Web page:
Return to Lava Lake and Onward and Upward to Mt. Baldy in the Bridgers

Last weekend we had a return walk to Lava Lake. It’s a six mile round-trip walk, with the three miles in being a slow uphill grade. I’d forgotten how rocky this trail is…

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MD made the journey with us and held out very well.

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Once back at the parking lot we watched as an air ambulance helicopter came up the canyon and landed just across the Gallatin River from us. Turned out a climber had had an accident and was being air lifted to the hospital. Certainly an impressive rescue.

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Then yesterday, Jeff and I had plans for walking to a destination that’s been a goal of ours since we first learned of it a couple of years ago – to Mt. Baldy in the Bridger Mountains. Yesterday dawned perfect for walking…it was to reach only 80F, with a lovely breeze. We knew MD shouldn’t make this walk, so we got ready quietly and left before she awoke. Once she sees us in our walking clothes she sticks to us and has a hard time with being left behind…best she didn’t know.

So, the first goal in getting to the ridge of the Bridgers from the South end is to walk to The M. We decided to take the easier route to conserve energy. We stopped there for a couple of minutes, before setting out for the ridge.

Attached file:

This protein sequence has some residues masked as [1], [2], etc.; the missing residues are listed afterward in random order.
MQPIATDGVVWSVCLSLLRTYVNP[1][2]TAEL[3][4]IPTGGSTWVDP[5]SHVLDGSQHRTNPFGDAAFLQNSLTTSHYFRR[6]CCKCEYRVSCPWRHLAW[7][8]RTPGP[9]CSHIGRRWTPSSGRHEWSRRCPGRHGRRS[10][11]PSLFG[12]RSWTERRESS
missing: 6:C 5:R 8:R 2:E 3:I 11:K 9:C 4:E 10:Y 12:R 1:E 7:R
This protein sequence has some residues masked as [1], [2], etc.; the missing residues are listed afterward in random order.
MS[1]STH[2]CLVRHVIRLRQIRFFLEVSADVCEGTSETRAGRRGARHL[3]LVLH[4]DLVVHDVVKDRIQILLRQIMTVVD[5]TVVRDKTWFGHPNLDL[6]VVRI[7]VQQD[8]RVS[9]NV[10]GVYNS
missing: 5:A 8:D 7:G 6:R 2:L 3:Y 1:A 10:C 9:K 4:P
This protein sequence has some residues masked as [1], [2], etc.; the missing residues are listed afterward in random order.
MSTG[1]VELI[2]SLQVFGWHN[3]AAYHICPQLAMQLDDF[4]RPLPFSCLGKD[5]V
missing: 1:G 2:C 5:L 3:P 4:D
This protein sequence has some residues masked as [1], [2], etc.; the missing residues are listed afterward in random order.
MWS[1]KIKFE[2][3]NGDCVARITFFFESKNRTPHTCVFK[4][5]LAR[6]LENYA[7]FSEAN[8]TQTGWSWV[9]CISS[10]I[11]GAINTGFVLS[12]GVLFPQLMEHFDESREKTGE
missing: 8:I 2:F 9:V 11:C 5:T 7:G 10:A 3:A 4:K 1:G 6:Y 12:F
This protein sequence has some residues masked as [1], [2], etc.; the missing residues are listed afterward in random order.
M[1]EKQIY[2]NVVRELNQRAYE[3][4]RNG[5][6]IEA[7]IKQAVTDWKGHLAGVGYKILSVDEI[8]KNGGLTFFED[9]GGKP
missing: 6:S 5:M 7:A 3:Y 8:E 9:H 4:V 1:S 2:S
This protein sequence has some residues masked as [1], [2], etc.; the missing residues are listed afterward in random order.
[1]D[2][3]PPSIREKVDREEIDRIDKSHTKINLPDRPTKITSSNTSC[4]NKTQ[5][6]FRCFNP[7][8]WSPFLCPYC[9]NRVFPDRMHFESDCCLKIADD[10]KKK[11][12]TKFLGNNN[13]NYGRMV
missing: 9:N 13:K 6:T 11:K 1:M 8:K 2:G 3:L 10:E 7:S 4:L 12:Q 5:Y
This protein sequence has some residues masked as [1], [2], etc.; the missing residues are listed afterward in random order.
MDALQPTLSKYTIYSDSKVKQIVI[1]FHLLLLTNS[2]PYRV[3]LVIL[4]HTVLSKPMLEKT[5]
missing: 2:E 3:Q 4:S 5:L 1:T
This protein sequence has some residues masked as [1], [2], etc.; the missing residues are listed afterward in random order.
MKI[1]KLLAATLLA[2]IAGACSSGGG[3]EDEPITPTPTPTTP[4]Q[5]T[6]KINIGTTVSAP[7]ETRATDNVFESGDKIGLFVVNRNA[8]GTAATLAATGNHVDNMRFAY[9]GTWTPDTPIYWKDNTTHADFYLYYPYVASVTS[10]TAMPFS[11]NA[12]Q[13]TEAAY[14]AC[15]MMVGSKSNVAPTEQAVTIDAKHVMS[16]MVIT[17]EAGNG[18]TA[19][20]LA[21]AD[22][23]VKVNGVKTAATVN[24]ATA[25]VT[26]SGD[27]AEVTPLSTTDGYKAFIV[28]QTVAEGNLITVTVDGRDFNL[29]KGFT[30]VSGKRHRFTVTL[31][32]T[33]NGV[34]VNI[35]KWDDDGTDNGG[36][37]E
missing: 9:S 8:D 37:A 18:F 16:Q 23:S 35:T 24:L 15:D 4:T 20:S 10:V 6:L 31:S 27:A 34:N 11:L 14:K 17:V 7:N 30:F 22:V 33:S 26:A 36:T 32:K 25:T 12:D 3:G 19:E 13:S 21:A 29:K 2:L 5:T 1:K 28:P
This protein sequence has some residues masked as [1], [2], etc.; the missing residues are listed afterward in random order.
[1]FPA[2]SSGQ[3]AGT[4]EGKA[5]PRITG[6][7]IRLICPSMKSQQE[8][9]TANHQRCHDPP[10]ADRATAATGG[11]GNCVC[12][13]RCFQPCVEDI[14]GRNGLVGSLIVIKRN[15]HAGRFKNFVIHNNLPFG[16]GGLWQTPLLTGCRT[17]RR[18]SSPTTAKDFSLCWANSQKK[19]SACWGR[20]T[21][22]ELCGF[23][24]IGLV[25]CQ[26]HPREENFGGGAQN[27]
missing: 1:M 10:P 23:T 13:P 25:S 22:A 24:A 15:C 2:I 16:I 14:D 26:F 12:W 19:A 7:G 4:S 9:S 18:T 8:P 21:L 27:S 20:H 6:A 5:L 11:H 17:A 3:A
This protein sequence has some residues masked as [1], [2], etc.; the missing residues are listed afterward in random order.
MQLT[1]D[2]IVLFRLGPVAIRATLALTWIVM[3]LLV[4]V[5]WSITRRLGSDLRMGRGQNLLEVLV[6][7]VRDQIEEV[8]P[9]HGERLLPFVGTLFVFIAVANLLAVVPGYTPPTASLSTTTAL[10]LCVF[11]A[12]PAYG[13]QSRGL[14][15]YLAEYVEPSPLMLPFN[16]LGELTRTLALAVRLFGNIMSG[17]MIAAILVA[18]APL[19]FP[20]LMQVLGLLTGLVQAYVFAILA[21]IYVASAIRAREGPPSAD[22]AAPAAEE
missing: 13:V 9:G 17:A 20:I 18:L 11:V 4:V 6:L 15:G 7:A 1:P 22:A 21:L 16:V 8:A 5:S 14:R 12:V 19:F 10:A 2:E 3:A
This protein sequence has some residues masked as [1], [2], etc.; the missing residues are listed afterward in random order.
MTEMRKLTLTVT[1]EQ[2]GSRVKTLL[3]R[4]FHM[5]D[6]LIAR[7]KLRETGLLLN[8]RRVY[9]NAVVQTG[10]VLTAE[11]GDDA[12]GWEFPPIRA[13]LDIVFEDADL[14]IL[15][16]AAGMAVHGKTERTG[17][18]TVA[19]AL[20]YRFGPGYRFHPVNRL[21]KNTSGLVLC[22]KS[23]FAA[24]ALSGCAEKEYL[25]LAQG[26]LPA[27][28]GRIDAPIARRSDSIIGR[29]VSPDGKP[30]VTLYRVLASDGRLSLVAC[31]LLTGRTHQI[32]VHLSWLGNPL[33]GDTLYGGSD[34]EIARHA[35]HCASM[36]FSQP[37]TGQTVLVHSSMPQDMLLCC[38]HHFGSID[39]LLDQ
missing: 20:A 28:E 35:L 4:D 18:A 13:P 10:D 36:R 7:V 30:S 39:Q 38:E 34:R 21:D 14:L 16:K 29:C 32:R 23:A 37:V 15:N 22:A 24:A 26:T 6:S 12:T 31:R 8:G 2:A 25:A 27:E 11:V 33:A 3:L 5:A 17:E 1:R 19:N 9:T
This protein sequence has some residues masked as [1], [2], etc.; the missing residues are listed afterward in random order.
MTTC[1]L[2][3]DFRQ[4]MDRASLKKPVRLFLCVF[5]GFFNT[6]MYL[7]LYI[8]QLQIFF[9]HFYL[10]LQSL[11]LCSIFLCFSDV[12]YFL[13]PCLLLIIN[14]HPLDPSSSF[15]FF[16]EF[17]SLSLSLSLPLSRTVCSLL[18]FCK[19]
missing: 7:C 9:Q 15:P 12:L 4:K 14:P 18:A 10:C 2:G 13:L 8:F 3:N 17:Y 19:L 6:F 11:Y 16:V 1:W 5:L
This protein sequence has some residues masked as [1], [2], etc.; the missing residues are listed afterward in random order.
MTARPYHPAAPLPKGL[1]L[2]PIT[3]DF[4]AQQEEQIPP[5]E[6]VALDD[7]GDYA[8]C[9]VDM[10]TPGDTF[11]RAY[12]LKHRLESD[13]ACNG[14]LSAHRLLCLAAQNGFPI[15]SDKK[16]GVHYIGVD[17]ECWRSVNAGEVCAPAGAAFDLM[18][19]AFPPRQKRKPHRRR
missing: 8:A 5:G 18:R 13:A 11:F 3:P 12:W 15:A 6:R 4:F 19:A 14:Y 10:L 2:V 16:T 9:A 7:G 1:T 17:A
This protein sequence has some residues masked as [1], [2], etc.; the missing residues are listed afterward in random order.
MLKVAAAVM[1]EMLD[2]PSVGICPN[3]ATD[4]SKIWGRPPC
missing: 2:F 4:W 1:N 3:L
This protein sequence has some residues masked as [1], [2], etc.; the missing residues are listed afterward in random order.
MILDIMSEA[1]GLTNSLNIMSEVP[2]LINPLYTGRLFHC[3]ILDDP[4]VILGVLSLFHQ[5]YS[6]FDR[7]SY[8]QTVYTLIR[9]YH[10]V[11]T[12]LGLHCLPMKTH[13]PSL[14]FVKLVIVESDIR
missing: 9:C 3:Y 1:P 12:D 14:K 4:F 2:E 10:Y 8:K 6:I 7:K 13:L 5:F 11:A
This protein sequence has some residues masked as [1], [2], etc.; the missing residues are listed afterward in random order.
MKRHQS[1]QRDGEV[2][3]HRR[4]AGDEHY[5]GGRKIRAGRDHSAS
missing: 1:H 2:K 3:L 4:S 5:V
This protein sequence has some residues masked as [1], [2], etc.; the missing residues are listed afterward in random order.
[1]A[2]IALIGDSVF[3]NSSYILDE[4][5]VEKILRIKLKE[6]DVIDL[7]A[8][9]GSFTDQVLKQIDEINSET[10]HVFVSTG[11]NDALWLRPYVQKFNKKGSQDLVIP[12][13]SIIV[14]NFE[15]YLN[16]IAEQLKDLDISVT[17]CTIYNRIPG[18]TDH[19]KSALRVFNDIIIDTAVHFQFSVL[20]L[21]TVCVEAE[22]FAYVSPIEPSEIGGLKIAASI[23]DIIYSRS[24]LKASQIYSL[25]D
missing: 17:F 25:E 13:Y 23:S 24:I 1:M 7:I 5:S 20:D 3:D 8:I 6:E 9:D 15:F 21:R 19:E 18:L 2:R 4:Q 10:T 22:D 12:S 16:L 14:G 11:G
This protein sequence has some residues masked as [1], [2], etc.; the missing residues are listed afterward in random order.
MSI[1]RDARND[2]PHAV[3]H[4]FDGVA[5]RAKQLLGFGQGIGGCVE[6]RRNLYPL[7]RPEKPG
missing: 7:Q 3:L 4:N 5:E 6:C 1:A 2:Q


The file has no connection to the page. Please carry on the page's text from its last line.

The route just above The M is pretty steep for a bit, but being higher, the wildflowers are still in full bloom…

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…balsam arrowroot is pretty much finished at lower elevations, but is perfect here and purple larkspur is in its glory.

It levels out for a bit before rising again to the ridge. We had a bit of a rest at the ridge…

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BTW, that’s my new blue pack beside Jeff. We’re pretty well bonded now. I love the waistband…it takes a great deal of weight off my shoulders and places in on my hips, where it doesn’t really matter. Today’s weight was mostly water and my constant walking companion – Cytomax.

From here, ridge walking begins. It starts out gently enough, with just a moderate trend uphill. As you can imagine, the scenery is beautiful from this high up, with endless views of the Gallatin Valley to the West and the Bridger Canyon Valley to the East.  Looking back at our rest stop…

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Walking along the ridge..

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…with a view ahead of Mt. Baldy, our destination (the center peak)…

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Natural rock gardens…

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…and endless wildflowers..

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The trail gets seriously steep in one area, which had me walking with my nose nearly on my knees and in one spot, on my knees to crawl up and over a rock. It wraps around rocky outcrops…

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…and eventually we passed where we’d gotten to on our attempt last year, and beyond.  Looking back at a cloud passing by…

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The trail opens up into a meadow, again filled with wildflowers…

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…and after a bit of rock scrambling, offers a view of the path ahead, to one of the false summits of Mt. Baldy…

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Looking back all the way from where we’d arrived on the ridge…